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A world of web browsers

25 Aug 2016 at 11:55
Is the world of software development all moving to developing in a web browser? I certainly think so. Read more about how the world is changing.

As HTML, CSS and JavaScript keep advancing, the power that resides in your web browser grows. More can be done efficiently and interactively with JavaScript in the web browser, and with server side languages doing back-end processing. As a result of this, more and more software applications are being written in web languages instead of standard systems languages such as Java. 

This post has come to be because of something I noticed the other evening when out for dinner at one of my favourite restaurants - they were using Google Chrome to manage orders and so on, this was the first time I'd ever seen this kind of e-commerce application.

I'm a huge fan of web technologies and developing for the web, but I'm not entirely a fan of the use of the web to develop every bit of software required out there. For a start, none of the languages used on the front end are compiled before being sent (now this would be a good idea for JavaScript) so it's easy to manipulate them with some kind of other underlying program (such as a virus). This could indeed by a security problem that could be avoided by a compiled program written in a language such as C. Also, as JavaScript is an interpreted language, it is interpreted considerably slower than that of a compiled program.

But web based technologies do offer some major advantages that can be seen as the main reason for their use.

The first is that they are available on any computer with a web browser. This also makes them platform independent since the web is a single standard that must be implemented by all web browsers. It also means if they are on a server somewhere, they can be accessed from anywhere and indeed do not need to be installed.

The second reason is because of the kinds of tasks being performed in these applications are relatively simple and do not require the full power of a system. As a result, the JavaScript scripting language is sufficient for performing these tasks and therefore cheaper too.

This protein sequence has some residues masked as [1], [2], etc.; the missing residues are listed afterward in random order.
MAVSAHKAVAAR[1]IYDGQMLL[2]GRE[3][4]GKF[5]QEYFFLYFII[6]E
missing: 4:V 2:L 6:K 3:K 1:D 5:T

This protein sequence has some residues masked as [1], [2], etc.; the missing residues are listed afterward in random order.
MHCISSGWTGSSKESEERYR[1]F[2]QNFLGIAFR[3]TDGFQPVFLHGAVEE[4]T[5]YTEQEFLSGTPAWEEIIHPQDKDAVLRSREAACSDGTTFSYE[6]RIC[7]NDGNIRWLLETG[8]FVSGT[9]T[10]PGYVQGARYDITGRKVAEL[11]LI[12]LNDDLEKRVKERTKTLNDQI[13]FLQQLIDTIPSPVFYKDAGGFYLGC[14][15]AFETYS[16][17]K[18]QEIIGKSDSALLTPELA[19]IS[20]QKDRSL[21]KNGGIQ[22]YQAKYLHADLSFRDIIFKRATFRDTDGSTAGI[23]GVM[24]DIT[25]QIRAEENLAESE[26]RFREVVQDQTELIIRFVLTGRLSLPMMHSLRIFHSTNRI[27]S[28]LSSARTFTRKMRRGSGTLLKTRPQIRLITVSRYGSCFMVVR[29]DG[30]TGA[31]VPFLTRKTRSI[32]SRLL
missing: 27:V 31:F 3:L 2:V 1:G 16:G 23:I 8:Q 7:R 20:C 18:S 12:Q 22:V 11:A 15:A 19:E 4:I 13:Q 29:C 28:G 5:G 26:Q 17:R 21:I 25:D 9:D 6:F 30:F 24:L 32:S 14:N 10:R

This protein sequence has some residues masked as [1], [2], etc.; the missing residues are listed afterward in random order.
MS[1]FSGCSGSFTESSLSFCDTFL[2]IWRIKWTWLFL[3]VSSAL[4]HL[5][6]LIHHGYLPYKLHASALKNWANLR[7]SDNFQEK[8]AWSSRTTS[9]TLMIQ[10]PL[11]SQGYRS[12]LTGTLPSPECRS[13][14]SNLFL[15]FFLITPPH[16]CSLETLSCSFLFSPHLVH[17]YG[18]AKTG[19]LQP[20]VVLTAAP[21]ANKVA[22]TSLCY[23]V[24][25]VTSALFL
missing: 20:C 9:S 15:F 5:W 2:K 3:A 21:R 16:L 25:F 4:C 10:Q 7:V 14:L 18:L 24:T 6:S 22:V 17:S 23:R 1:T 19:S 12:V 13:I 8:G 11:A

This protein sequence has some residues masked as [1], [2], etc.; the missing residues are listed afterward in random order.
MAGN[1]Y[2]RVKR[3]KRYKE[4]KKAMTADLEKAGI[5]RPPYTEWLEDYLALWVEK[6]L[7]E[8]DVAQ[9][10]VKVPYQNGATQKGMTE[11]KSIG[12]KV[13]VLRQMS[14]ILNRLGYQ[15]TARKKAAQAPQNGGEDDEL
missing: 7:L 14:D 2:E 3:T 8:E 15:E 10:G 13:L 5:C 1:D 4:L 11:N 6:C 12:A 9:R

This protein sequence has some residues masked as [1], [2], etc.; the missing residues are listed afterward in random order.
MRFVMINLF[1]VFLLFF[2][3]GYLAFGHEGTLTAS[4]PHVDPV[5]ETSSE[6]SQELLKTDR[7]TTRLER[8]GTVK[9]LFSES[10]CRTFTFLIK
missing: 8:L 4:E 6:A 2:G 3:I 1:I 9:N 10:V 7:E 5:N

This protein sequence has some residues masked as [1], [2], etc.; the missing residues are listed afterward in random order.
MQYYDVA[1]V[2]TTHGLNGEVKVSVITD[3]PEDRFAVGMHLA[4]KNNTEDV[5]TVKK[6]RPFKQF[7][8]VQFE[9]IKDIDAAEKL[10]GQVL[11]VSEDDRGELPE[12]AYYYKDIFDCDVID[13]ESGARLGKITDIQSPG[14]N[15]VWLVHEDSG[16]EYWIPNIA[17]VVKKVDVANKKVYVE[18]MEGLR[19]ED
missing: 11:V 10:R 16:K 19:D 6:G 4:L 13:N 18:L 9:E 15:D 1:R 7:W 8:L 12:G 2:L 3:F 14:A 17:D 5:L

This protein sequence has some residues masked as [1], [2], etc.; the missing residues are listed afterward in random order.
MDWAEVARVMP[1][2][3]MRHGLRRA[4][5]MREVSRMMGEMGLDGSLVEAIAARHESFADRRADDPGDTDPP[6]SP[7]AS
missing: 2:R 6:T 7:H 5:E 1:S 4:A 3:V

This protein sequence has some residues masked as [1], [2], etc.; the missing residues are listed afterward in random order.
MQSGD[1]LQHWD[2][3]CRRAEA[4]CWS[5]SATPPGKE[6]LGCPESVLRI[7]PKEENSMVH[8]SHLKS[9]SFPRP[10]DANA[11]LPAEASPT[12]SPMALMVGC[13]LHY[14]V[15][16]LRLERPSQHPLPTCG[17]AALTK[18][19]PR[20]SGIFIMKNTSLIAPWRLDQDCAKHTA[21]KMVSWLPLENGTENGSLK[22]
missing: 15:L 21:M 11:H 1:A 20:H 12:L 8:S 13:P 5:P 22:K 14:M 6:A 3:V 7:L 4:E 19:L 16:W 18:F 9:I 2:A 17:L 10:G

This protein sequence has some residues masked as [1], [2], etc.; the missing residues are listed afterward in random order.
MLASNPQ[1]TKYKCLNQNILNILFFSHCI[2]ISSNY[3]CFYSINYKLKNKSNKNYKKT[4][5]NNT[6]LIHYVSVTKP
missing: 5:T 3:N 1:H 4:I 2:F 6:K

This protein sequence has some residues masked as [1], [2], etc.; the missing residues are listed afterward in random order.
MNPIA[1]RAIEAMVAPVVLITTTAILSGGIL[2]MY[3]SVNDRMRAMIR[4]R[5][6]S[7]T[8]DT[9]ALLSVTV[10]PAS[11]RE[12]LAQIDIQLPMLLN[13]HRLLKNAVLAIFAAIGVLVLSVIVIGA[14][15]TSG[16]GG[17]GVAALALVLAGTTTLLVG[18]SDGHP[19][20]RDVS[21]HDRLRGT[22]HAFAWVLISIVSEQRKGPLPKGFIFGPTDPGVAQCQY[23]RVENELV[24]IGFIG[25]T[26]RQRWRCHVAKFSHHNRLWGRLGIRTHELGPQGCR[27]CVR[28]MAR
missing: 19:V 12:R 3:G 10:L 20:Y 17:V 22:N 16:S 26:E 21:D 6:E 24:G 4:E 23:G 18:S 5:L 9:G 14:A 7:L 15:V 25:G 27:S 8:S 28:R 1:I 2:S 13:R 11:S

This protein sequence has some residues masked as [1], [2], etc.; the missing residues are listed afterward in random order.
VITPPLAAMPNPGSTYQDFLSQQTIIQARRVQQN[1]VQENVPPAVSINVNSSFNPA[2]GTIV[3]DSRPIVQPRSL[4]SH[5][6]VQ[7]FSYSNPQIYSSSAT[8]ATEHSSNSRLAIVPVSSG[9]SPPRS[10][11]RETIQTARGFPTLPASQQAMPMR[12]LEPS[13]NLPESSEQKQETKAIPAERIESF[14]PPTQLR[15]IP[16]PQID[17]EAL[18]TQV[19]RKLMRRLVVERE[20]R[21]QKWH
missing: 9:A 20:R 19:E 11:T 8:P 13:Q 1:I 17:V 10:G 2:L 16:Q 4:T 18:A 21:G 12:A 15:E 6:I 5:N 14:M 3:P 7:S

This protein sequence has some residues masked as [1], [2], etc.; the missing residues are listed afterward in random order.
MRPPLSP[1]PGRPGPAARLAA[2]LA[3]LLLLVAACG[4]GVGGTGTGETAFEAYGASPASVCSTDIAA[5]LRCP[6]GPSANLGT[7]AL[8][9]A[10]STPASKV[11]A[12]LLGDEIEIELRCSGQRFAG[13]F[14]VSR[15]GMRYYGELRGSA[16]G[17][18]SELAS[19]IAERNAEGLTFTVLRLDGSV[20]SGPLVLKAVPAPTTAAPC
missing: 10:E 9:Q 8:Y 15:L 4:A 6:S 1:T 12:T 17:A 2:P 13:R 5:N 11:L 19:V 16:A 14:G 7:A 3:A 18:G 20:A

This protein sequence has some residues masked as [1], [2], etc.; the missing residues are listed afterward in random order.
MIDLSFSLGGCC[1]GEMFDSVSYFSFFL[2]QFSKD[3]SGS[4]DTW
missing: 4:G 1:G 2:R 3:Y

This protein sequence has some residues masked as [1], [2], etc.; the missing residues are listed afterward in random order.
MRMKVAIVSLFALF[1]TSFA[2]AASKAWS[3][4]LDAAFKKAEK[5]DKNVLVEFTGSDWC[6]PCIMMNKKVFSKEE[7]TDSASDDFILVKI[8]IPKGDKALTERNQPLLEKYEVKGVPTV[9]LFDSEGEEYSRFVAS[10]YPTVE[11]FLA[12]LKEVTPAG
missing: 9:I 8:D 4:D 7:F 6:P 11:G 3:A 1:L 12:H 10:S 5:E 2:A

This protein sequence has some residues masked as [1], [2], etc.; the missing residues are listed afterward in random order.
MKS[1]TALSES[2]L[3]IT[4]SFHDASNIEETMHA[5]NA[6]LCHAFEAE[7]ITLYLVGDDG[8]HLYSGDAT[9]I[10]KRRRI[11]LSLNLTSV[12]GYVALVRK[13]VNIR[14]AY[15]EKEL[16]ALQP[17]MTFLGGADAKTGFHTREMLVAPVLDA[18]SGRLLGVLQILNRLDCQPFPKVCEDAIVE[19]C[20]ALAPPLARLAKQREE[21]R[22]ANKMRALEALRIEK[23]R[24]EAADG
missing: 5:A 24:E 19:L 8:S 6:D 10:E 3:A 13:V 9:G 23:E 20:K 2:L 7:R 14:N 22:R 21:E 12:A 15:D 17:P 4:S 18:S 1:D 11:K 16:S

The third reason relates to user-preference as web-based applications offer a much easier alternative to other applications when it comes to setting user preferences. First off, we have cookies and session storage. Both of these let us save information for later and quickly restore it, and there are plenty of APIs for using this kind of stuff. Secondly, CSS makes it really easy to style items on the screen and is far more favourable for most companies out there.

Processing performance is a big advantage here too since we can do major processing on a server that is connected to the application rather than doing it on the local machine. This is a huge advantage that can help with mission-critical situations, such as a traffic monitoring system. 

Another major argument is scalability. Whilst some desktop languages really suffer as applications grow, web applications are by nature sub-divided into smaller programs and can be seen as more scalable. Expanding an application written in web based technologies does not need a full redeployment of the application, simply that a user refreshes the page. 

Security is also a huge advantage now, at least in terms of keeping parts of the application safe. This is because the code that is stored on the server will never be transferred to the client, so you can keep all of the secure stuff away from the users of application. This all makes it less likely that the application will be misused by its users.

Finally, the main argument for many developers, including myself, is ease of development. HTML, CSS, JavaScript, PHP or JSP are easy to develop for. It is this argument that draws most developers to it.